While the illegal cigarette trade is on a growth trajectory due to high tax arbitrage, the legal cigarette industry continues to decline as a consequence of successive years of high excise duty rate increases, cumulatively going up by 125% since 2012-13.

Also, these illegal cigarettes do not comply with the excessively large 85% warnings on legal cigarettes, mandated by the government. As a result apart from the aesthetic appeal, this lack of warning  creates an impression among the smokers that these cigarettes are comparatively less hazardous. “Almost every paan shop has close to 10-15 brands of smuggled cigarettes. These are openly sold at every nook and corner. They are low on prices and have no pictorial warnings, which makes one believe they are safer than the ones which have an image of a person with throat and lung cancer,” said Umendra Kumar Gupta, president Authentication Solutions Providers Association (ASPA).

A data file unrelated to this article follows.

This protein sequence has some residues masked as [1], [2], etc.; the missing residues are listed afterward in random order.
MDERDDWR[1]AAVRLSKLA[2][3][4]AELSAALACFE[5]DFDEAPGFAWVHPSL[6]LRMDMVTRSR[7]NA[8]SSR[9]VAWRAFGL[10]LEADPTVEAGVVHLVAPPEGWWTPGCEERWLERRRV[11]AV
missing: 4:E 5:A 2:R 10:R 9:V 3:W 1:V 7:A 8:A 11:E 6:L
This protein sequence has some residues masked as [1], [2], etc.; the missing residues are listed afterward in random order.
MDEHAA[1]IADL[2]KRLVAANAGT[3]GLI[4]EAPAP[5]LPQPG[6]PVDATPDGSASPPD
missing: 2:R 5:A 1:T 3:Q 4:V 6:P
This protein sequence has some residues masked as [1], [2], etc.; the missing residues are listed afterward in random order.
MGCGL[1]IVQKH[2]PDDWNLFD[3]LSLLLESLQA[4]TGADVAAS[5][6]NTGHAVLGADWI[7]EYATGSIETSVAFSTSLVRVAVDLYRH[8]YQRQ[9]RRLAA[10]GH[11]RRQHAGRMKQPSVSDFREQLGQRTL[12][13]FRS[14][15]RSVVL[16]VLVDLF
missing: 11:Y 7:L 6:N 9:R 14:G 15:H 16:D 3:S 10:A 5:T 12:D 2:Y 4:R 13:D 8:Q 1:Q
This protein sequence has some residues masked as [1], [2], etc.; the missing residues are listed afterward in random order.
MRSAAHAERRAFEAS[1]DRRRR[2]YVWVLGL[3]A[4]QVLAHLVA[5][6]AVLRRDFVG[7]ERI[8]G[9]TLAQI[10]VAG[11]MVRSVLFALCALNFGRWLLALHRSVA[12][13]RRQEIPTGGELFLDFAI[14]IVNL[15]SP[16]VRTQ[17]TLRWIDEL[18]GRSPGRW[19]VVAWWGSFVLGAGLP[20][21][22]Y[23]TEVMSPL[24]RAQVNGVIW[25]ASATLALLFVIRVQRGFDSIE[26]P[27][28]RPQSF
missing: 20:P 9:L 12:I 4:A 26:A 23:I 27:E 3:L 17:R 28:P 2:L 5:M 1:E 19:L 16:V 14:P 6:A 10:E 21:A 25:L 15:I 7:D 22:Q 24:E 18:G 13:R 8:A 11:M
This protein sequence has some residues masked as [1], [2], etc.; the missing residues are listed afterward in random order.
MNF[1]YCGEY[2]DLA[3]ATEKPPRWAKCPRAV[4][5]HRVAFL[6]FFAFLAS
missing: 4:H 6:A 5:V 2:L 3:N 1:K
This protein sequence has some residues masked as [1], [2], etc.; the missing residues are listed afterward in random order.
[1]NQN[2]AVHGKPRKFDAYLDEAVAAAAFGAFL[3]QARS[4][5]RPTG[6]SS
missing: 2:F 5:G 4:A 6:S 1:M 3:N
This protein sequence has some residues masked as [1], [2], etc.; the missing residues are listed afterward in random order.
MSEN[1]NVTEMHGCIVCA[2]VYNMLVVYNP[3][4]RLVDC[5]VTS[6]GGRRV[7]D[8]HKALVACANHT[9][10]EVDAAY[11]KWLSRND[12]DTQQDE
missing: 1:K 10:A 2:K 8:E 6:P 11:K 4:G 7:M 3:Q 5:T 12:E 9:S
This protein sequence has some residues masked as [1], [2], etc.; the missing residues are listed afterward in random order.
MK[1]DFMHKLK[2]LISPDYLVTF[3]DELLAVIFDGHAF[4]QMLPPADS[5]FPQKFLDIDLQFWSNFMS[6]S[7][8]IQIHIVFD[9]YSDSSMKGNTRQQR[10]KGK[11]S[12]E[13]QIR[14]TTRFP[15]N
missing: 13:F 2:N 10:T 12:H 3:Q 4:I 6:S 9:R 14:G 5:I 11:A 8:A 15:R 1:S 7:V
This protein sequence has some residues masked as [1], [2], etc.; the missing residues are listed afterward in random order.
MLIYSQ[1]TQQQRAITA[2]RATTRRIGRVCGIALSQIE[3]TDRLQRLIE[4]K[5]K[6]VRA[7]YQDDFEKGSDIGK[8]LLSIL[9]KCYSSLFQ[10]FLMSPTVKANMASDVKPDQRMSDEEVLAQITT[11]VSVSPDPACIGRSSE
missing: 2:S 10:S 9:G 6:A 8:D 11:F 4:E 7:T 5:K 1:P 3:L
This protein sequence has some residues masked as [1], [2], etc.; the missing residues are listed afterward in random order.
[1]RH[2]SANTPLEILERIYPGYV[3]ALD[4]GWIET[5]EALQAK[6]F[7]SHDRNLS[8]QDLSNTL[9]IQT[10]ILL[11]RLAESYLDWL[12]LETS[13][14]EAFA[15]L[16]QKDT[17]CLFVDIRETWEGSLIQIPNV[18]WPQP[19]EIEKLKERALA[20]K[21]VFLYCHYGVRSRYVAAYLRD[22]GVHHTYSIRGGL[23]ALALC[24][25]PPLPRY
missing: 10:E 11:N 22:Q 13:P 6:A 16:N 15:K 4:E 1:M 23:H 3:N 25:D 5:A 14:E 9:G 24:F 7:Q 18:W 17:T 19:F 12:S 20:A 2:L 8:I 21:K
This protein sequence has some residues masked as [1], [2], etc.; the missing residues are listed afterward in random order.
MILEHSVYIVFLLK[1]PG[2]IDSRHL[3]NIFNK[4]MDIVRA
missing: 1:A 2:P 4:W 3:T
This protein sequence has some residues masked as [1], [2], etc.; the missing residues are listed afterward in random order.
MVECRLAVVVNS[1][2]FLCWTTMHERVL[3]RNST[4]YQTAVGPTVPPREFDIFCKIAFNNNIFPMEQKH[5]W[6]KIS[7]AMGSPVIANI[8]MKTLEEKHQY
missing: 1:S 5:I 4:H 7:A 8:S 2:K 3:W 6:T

Gupta further pointed out that these illicit cigarette brands keep changing the logo to avoid any accountability. “If you follow their market movement, you would notice that they change the logos every 2-3 months. This shields them from traceability,” Gupta added. This paper’s investigation further found that Win, claimed to be produced by Hongyunhonghe Tobacco from China, is not listed in the company’s website.  


While experts believe that illegal cigarettes may or may not be hazardous compared to the legal ones, the real menace is created by counterfeit cigarettes.